Arctic Sea in Wiki claim


Finally we have most of the story behind the Arctic Sea vessel incident.

Original article here

Russia spent considerable time and money finding it last year; now the Kremlin probably wishes it would just disappear.

The alleged arms ship Arctic Sea resurfaced on Thursday as the latest published WikiLeaks documents tied Russian authorities to organised crime with a shipping connection getting top billing.

The 4,700-dwt general cargoship made headlines around the world in the second half of last year after it mysteriously disappeared in the Baltic Sea before being found by Russia’s Navy off West Africa three weeks later. With the prosecution of eight hijackers found onboard, Russia would have hoped the story would end there.

Russia paraded the Arctic Sea hijack suspects in front of national media.

Not with the publication of the latest round of leaked US embassy cables on Thursday, however, as the UK’s Guardian newspaper once again raised the allegation that the 1992-built ship was being used to smuggle illegal weapons.

Jose ‘Pepe’ Grinda Gonzalez, a senior Spanish investigator, is alleged to have told US officials in Madrid in January that the curious case of the Malta-flagged ship represented “a clear example” of arms trafficking, with the upper echelons of Russian politics implicated.

The claim was made in a leaked cable in which Gonzalez, Spain’s national court prosecutor who has been investigating the Russian mafia for a decade, alleged wider collusion between the Russian government and organised crime syndicates in Russia which are said to do the Kremlin’s dirty work.

But the specific claim regarding the Arctic Sea was highlighted in the Guardian’s publication of the cable which refers to the Spanish investigator by the first part of his surname.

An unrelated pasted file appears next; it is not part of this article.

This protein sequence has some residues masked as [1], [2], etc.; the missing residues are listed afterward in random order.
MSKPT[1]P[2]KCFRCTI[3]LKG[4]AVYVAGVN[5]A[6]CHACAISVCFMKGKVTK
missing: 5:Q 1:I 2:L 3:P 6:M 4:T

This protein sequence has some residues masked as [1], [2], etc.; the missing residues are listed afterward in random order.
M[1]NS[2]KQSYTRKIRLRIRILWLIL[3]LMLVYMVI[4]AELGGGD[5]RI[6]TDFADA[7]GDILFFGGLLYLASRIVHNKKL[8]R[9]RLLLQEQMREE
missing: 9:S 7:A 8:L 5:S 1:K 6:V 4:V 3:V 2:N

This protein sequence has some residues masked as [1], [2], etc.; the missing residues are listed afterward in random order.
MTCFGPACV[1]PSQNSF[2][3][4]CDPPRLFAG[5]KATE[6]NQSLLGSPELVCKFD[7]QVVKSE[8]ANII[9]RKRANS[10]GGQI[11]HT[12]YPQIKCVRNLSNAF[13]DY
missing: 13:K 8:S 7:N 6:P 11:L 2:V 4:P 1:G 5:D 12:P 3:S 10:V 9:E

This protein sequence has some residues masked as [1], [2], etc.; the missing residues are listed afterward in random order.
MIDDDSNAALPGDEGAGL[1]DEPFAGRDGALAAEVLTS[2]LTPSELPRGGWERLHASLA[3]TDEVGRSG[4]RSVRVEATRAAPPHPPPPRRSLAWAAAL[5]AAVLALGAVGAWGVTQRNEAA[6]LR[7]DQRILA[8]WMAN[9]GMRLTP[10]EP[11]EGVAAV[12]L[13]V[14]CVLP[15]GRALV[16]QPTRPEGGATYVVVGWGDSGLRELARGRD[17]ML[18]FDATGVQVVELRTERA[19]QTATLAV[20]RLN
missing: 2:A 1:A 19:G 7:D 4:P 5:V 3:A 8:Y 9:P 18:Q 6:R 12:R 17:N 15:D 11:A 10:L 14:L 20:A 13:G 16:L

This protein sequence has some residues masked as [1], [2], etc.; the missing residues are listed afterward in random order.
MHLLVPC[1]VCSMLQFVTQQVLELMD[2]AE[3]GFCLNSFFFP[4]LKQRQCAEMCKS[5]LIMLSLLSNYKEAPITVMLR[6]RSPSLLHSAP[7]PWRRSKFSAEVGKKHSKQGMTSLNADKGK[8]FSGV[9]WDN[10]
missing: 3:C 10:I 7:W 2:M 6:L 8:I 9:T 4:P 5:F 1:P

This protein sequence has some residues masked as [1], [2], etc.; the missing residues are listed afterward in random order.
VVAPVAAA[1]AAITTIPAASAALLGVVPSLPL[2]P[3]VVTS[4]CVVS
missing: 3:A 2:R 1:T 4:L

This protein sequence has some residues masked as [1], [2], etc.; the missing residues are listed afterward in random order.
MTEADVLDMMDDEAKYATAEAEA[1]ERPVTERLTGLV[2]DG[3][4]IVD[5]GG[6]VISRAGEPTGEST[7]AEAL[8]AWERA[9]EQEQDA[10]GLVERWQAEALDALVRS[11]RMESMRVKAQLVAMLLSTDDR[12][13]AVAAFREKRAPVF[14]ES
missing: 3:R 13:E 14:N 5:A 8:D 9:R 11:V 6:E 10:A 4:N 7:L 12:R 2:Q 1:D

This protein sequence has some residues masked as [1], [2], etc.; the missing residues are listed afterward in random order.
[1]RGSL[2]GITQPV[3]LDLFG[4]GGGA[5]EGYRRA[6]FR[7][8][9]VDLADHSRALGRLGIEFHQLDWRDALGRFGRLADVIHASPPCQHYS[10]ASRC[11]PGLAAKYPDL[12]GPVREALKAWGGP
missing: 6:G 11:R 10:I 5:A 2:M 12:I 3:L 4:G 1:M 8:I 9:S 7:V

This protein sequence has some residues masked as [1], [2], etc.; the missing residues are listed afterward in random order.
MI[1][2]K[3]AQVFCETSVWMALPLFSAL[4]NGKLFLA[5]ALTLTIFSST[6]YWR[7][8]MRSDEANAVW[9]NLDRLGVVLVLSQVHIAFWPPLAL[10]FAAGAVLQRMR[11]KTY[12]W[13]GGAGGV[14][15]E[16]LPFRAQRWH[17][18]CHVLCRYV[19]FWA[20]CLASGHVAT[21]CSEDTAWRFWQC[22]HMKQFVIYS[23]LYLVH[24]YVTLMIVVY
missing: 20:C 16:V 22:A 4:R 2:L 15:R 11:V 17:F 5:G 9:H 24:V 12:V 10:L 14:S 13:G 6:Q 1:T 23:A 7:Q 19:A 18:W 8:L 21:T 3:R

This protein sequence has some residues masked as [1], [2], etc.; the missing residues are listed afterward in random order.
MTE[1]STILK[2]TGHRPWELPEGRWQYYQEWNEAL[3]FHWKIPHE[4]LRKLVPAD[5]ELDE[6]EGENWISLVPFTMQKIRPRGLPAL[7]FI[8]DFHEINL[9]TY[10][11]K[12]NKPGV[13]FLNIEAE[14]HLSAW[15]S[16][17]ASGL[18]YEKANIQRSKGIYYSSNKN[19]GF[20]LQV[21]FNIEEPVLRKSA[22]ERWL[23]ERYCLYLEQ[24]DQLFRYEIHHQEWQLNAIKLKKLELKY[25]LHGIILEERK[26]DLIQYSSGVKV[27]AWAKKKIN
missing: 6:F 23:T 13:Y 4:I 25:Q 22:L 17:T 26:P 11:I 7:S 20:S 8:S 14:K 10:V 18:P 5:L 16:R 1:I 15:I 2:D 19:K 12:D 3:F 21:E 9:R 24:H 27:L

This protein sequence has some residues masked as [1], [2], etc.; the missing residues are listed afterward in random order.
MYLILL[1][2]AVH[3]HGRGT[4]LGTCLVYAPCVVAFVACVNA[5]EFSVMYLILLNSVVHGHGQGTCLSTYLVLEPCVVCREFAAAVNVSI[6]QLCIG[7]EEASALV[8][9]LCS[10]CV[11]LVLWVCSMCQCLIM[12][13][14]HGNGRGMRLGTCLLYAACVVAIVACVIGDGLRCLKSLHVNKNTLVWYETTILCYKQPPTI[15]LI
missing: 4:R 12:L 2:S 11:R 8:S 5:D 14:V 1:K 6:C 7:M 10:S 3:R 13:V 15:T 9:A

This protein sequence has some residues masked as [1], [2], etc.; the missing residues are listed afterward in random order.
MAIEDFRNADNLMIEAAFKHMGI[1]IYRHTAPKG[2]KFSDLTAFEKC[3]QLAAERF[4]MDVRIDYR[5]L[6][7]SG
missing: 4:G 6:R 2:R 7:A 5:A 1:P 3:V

“Grinda said that according to information he has received from intelligence services, witnesses and phone taps, certain political parties in Russia operate “hand in hand” with OC [organized crime].

“Grinda further alleged that there are proven ties between the Russian political parties, organized crime and arms trafficking. Without elaborating, he cited the strange case of the ‘Arctic Sea’ ship in mid-2009 as “a clear example” of arms trafficking.”

Gonzalez is also alleged to have said Moscow’s officials had used organized crime gangs to aid gun-running to Kurdish groups “in an attempt to destabilse Turkey”.

When the Arctic Sea set off from Finland in mid July last year it was supposed to head to Algeria with a cargo of sawn timber. The allegation that it was being used to transport illegal weapons, allegedly Russian S-300 anti-aircraft missiles, to Iran was prevalent but was strenuously denied by Russian authorities.

The ship, which had 15 Russian crew, was boarded by hijackers off Sweden’s Oland Island on 24 July and taken through the English Channel, down the coast of France and Portugal and out into the Atlantic. Russian president Dmitry Medvedev hurriedly dispatched the country’s Black Sea naval fleet to find the ship, which it did around 10 August, hundreds of miles off Cape Verde.

Eight alleged hijackers were found onboard and, together with 11 crew members, were flown back to Moscow for interrogation. The ship remained under the control of the Russian Navy for some weeks before it eventually was allowed to be inspected by Malta, the flag state.

Maltese authorities declared they found no untoward cargo onboard. However, the very fact that Russia imposed itself on the incident despite the initial hijacking taking place in Swedish water, the ship being operated out of Finland and the flag state being Malta meant accusations of a cover-up of arms smuggling were never far away.

At the time of the incident the ship was in the fleet of Helsinki-based Solchart Management. Chief executive Victor Matveev was not contactable for comment on Thursday. The vessel has since been sold to Canada’s Great Lakes Feeder Lines where it operates under the same name.

By Eoin O’Cinneide in London

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